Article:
Thread: Fav Non-Tolkien Books
I have never picked up a Stephen King book yet, I don't have the courage too, I am a scaredy-cat--lol.
The Belgariad and The Mallorean was really great!!!
They are about what he went through as a child and it`s sooooo upsetting. The library even asked if I had permission to read these books bc they were so horrific, well to me they are. Dave Pelzer could have died bc of what he went through...but he didn`t, he fought for his life.
I can`t say anymore bc this is a family site and therefore only for the older people.
George Orwell '1984,' and 'Animal Farm'
Margaret Atwood 'The Handmaids Tale'
I ahve read a few Stephen King books, 'It' scared the gell out of me when I was 12 four years back, 'The Stand' is a good book and 'Needful Things' average.
Non-fiction: 'The Wariors Honour' by Micheal Ignatieef (Though it is spelled, 'honor' in the Americanized spelling.)
'World Sociology' (O.K it is a text book, bit it rocks!)
And I also want to read 'Stupid White Men' by Micheal Moore, even though it is a piece of rather heated poltical spin, it is quite interesting (or seems) and also Marx and Engels rather old Communist Manifesto which will be a interesting read, I think.
Though it can be a little difficult to comprehend sometimes,Nathaniel Hawthorne's "The Scarlet Letter" is also a fave of mine.
* Gabriel Byrne's autobiography Pictures in my head (now don't laugh it's very very good, very well-written, really)
* Tom Whathisname? (I forgot his name, sorry!!!) - Round Ireland with a fridge (very funny!)
* Garfield! Ok I know they're not books, but they're good!
* I don't remember any other books, but I'll be back again sometime to tell you. Cos there are more...
My favorite non-Tolkien books would have to be:
1. A Seperate Peace (John Knowles) <----this is extremly well written, very disturbing, and not very active but I like it
2. Across Five Aprils (Irene Hunt) I read this in fifth grade, it is very good historical fiction as well as a great coming of age book.
3. The Adventures of Huckleberry Finn (Mark Twain)
4. To Kill A Mockingbird (Harper Lee)
5. The Mennyms (Sylvia Waugh) <---an interesting childrens fantasy
6. Finding God: Elements of Hindu Religion (Stephan Huyler) very scholarly, well-reasearched, and by a man who has experienced real Hindu ceremonies and knows what he's talking about...amazing photography as well.
Better yet, anything by Michael Moorcock with Elrick in it.
Elrick! Yay! *Spontanious Happy Dance!*
Sorry, there just something totaly spiffy about a random albino chappy armed with a bl**dy great soul sucking sword of doominess!
2)Stephen King's Dark Tower series
3)David Edding's Belgariad and Mallarion series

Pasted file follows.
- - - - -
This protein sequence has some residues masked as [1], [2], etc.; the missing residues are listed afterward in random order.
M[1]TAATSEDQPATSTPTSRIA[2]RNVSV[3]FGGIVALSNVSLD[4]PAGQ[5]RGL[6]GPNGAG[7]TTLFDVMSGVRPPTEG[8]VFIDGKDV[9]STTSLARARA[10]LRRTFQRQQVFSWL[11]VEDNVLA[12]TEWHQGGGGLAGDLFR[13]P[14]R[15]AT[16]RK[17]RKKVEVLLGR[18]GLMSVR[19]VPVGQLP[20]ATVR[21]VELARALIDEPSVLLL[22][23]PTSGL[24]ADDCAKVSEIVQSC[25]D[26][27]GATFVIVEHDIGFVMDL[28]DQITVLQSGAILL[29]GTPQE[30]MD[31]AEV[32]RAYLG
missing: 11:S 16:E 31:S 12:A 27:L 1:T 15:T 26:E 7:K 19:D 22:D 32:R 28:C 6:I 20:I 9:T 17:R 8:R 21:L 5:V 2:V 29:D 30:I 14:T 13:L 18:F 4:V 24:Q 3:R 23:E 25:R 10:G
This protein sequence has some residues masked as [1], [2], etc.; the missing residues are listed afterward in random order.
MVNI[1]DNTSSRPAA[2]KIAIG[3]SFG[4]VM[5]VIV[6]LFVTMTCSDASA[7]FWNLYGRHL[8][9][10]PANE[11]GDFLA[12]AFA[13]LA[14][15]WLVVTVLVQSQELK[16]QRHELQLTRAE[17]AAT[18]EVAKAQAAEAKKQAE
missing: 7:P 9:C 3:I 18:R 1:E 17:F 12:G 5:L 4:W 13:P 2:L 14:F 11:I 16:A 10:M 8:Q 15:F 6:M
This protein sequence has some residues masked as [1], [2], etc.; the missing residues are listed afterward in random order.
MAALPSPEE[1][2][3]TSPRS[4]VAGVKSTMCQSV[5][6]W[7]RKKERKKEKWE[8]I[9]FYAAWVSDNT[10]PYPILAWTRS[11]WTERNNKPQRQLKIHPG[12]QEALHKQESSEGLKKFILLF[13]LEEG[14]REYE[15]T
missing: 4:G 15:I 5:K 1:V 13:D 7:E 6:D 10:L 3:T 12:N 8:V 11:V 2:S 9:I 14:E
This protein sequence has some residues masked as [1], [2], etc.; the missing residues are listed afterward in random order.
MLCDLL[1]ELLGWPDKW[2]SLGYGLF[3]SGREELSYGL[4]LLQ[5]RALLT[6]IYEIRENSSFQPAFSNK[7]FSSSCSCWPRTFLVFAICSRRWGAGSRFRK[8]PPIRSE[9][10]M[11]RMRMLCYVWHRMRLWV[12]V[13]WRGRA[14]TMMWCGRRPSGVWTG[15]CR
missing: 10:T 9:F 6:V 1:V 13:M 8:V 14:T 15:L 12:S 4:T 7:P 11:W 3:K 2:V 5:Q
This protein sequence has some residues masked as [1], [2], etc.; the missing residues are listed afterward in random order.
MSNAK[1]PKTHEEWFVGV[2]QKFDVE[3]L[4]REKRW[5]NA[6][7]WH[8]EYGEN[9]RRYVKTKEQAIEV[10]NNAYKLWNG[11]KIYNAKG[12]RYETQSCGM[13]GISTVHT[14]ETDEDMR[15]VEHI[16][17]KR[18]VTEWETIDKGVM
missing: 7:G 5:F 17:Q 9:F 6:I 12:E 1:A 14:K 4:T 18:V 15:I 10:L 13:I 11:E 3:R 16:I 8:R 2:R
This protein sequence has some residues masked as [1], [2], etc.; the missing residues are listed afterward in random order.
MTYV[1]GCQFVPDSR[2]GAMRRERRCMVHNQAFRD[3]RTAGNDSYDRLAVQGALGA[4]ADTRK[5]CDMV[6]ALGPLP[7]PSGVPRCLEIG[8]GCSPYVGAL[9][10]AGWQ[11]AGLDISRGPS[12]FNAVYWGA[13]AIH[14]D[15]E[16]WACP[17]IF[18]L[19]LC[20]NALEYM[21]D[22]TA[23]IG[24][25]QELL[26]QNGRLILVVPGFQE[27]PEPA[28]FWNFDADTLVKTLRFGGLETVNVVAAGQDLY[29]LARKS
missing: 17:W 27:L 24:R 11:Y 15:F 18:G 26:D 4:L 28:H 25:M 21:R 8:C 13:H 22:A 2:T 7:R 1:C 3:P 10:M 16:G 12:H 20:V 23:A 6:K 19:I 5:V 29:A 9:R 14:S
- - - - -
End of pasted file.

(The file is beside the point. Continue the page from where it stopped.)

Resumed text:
4)Orson Scott Cards Tales of Alvin maker
5)David Gemmel's Jon Shannow series
6)Stephen King's It
7)Stephen King's Bag of bones
8)stephen King's The stand
9)Stephen Kings The green mile
10)C.S.Lewis's Narnia series.
I think one of my fave books is 'Walk to Remember', which can make anyone cry...especiely me.
Ghost in the Noonday Sun (Sid Fleischmann)
Rosencrantz and Guildenstern are Dead (Tom Stoppard)
R&G was an excellent movie, as well.
I never really liked Stephen King--he's too creepy and doesn't have much of a storyteller's personality.
Childrens: The Chronicles of Narnia, Followed by harry Potter.
Apocalyptic: The Stand, by Stephen King
Fairy Tale: Stardust, by Neil Gaimen
New Fantasy: The Ill-Made Mute, by Cecilia Dart-Thornton
I Can't think of a category for this one:
Wicked, by Gegory Mcguire (retelling of The Wizard of Oz)
Sci-fi: Enders-Game, by Orson Scott Card, as well as Dune
Biography: J.R.R. Tolkien, by Humphrey Carpenter
Aurtherian Legend: Talieson, Merlin, and Pendragon by Stephan Lawhead (three seperate books)
Comedy: Anything by Terry Prachett
Though, Feist uses "moredhel," Moraelin, and other Sindarin words. Dragonlance has kender, beings extremely close to hobbits (theyre SO funny)
Elric of Melnibone
Chronicles of Amber
I also like books by Kurt Vonnegut.
my favourite books are Shakepeare's complete work (I absolutely love him), Dracula by Bram Stoker, Frankenstein by Mary Shelley, Les Miserables by Victor Hugo, 1984 by George Orwell, Tengo Miedo Torero by pedro Lemebel (Chilean Author), Cien ańos de soledad by Gabriel Garcķa Marquez (colombian postAuthorID), L'amant by Marguqerite Duras and many more...
I have not read any Anne Rice. Which would be a good book to start with?
Well, Lasgalen I think the best book to start with would be Interview with A Vampire, because that is the first in I believe to be a 5 part series. With the queen of the damned being the fifth one.
After you read it let me know what you think of it.
Some of the books from other genres that I like are To Kill A Mockingbird (Harper Lee), The Diary Of Anne Frank, The Confession Of Charlotte Doyle (can't remember by whom), The Chronicles Of Narnia (C.S. Lewis) and the Harry Potter books.